The Dialectical Imagination: A History of the Frankfurt School and the Institute of Social Research, 1923-1950 (Weimar and Now: German Cultural Criticism)

The Dialectical Imagination: A History of the Frankfurt School and the Institute of Social Research, 1923-1950 (Weimar and Now: German Cultural Criticism)

Martin Jay

Language: English

Pages: 382

ISBN: 0520204239

Format: PDF / Kindle (mobi) / ePub


Herbert Marcuse, Erich Fromm, Max Horkheimer, Franz Neumann, Theodor Adorno, Leo Lowenthal—the impact of the Frankfurt School on the sociological, political, and cultural thought of the twentieth century has been profound. The Dialectical Imagination is a major history of this monumental cultural and intellectual enterprise during its early years in Germany and in the United States. Martin Jay has provided a substantial new preface for this edition, in which he reflects on the continuing relevance of the work of the Frankfurt School.

 

 

 

 

 

 

 

 

 

 

 

 

 

 

 

 

facets of musical expression: the history of classical composition, the current production of avant-garde music, the reproduction and reception of musical forms, and the composition and psychosocial function of popular music.50 In the first two issues of the Zeitschrift in 1932, he outlined the principles underlying his approach to music.51 From the beginning, Adorno made it clear that he was no ordinary musicologist. Music, he argued, contained social contradictions in its own structure,

different branches reflects the fact that the human being is cheated out of his own entity which Bergson so justly called “durée.” This is true for the heroes of biographies as well as for the masses. . . . The countertrend in mass culture is represented in escape from it. Since man’s wakeful state today is regulated in all details, the real escape is sleep or madness, or at least some kind of shortcoming and weakness. The protest against the movies is not found so much in bitter critiques but in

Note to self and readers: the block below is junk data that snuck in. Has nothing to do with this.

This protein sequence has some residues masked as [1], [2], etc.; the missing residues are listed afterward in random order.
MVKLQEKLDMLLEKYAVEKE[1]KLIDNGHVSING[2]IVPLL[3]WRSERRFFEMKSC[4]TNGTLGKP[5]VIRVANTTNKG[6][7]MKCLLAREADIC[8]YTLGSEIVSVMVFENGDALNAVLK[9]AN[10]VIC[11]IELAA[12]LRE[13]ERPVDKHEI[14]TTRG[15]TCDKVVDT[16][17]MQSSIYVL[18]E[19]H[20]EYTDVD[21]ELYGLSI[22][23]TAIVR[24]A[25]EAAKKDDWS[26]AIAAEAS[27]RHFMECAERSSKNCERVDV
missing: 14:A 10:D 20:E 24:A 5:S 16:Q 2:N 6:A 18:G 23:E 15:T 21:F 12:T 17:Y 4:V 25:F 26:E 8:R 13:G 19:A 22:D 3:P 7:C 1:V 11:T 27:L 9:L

initial interest in their work had been aroused by a study of pessimism directed by Sanford.67 The basic irrationality of the pessimism that was studied suggested that an underlying personality trait or constellation of traits was at its root. This, of course, was the direction the Institut’s earlier findings had taken as well. Thus, with the grant from the AJC just acquired, Horkheimer was able to suggest a working relationship between the Institut and the social scientists around Sanford, who

domination for the sinister purposes of that very domination.44 Mastery in one direction might well turn in the opposite direction; the true “return” to nature was very different from fascist pseudo-naturalism. In de-emphasizing the total autonomy of man, it might be added parenthetically, Horkheimer and Adorno were being faithful to that refusal to define a positive anthropology which characterized Critical Theory from the beginning. Such a project, they seemed to be saying, implied an

university education. Kracauer’s approach combined an interest in the ideas themselves with a keen sociology of knowledge. His distrust of closed systems and his stress on the particular as opposed to the universal made a significant impression on his young friend. So too did Kracauer’s innovative explorations of such cultural phenomena as the film, which combined philosophical and sociological insights in a way that had little precedent. In later years, both in Germany and in America after both

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